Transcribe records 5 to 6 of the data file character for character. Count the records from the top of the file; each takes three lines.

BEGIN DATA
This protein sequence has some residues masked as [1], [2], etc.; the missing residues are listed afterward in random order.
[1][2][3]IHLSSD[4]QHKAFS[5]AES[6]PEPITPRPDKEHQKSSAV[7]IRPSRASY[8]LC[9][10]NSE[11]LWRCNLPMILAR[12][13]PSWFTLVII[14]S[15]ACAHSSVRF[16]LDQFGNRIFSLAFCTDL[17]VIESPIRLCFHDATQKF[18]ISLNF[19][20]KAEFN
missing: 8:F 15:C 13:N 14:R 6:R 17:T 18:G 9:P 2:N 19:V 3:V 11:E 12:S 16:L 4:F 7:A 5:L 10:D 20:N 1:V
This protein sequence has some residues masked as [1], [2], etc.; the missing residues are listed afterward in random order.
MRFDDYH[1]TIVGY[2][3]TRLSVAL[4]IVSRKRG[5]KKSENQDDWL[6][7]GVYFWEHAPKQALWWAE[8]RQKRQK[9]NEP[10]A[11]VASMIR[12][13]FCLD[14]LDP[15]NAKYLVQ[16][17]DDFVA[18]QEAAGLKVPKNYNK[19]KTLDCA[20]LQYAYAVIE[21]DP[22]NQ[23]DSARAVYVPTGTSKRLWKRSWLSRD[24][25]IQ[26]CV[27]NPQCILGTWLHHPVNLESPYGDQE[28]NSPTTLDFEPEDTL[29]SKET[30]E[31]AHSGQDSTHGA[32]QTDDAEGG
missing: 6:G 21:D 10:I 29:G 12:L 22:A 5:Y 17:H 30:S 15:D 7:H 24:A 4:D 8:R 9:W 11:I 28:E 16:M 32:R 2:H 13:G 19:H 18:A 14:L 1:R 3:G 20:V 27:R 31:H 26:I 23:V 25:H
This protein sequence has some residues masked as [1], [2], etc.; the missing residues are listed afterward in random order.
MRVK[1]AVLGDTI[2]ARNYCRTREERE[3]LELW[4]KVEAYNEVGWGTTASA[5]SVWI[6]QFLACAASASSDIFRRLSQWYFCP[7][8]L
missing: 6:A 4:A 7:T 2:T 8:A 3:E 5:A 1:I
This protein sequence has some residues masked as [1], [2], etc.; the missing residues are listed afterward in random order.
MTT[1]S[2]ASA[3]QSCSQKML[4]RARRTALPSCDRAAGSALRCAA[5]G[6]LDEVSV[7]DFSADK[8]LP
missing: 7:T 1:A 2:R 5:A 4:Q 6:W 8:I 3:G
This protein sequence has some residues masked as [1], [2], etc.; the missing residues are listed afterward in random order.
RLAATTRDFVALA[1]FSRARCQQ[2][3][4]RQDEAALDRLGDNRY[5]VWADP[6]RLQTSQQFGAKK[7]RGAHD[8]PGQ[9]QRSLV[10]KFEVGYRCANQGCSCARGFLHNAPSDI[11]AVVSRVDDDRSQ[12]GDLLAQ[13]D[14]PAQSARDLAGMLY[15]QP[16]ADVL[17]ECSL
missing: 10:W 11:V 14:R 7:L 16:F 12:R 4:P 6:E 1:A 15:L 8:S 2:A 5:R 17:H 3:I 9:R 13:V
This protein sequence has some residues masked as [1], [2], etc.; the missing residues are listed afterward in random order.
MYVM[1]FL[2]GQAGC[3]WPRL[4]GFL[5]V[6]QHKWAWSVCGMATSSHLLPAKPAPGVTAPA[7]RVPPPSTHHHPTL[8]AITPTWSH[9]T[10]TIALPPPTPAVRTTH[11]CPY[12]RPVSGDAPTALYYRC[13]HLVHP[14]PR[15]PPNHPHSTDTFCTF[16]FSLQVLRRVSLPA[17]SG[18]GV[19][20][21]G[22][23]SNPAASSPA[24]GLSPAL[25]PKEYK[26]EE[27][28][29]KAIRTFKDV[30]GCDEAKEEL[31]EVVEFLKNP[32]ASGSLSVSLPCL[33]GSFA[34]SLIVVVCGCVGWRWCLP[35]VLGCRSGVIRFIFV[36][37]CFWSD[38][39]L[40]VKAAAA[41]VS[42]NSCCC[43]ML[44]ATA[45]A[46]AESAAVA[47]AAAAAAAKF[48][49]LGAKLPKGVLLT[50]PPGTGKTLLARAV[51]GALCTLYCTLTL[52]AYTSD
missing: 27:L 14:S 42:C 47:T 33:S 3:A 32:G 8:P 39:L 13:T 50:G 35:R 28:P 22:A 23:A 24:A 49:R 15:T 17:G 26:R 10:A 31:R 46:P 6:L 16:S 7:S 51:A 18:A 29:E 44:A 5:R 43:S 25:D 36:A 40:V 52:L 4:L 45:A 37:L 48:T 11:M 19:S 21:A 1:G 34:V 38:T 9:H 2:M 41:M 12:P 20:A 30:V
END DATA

This protein sequence has some residues masked as [1], [2], etc.; the missing residues are listed afterward in random order.
RLAATTRDFVALA[1]FSRARCQQ[2][3][4]RQDEAALDRLGDNRY[5]VWADP[6]RLQTSQQFGAKK[7]RGAHD[8]PGQ[9]QRSLV[10]KFEVGYRCANQGCSCARGFLHNAPSDI[11]AVVSRVDDDRSQ[12]GDLLAQ[13]D[14]PAQSARDLAGMLY[15]QP[16]ADVL[17]ECSL
missing: 10:W 11:V 14:R 7:L 16:F 12:R 4:P 6:E 1:A 15:L 8:S 2:A 5:R 17:H 3:I 9:R 13:V
This protein sequence has some residues masked as [1], [2], etc.; the missing residues are listed afterward in random order.
MYVM[1]FL[2]GQAGC[3]WPRL[4]GFL[5]V[6]QHKWAWSVCGMATSSHLLPAKPAPGVTAPA[7]RVPPPSTHHHPTL[8]AITPTWSH[9]T[10]TIALPPPTPAVRTTH[11]CPY[12]RPVSGDAPTALYYRC[13]HLVHP[14]PR[15]PPNHPHSTDTFCTF[16]FSLQVLRRVSLPA[17]SG[18]GV[19][20][21]G[22][23]SNPAASSPA[24]GLSPAL[25]PKEYK[26]EE[27][28][29]KAIRTFKDV[30]GCDEAKEEL[31]EVVEFLKNP[32]ASGSLSVSLPCL[33]GSFA[34]SLIVVVCGCVGWRWCLP[35]VLGCRSGVIRFIFV[36][37]CFWSD[38][39]L[40]VKAAAA[41]VS[42]NSCCC[43]ML[44]ATA[45]A[46]AESAAVA[47]AAAAAAAKF[48][49]LGAKLPKGVLLT[50]PPGTGKTLLARAV[51]GALCTLYCTLTL[52]AYTSD
missing: 27:L 14:S 42:C 47:T 33:S 3:A 32:G 8:P 39:L 13:T 50:G 35:R 28:P 22:A 23:A 24:A 49:R 15:T 17:G 26:R 10:A 31:R 46:P 6:L 16:S 7:S 51:A 18:A 29:E 44:A 5:R 43:S 25:D 36:A 40:V 52:L 4:L 45:A 37:L 48:T 11:M 19:S 21:A 1:G 34:V 38:T 9:H 2:M 41:M 12:P 20:A 30:V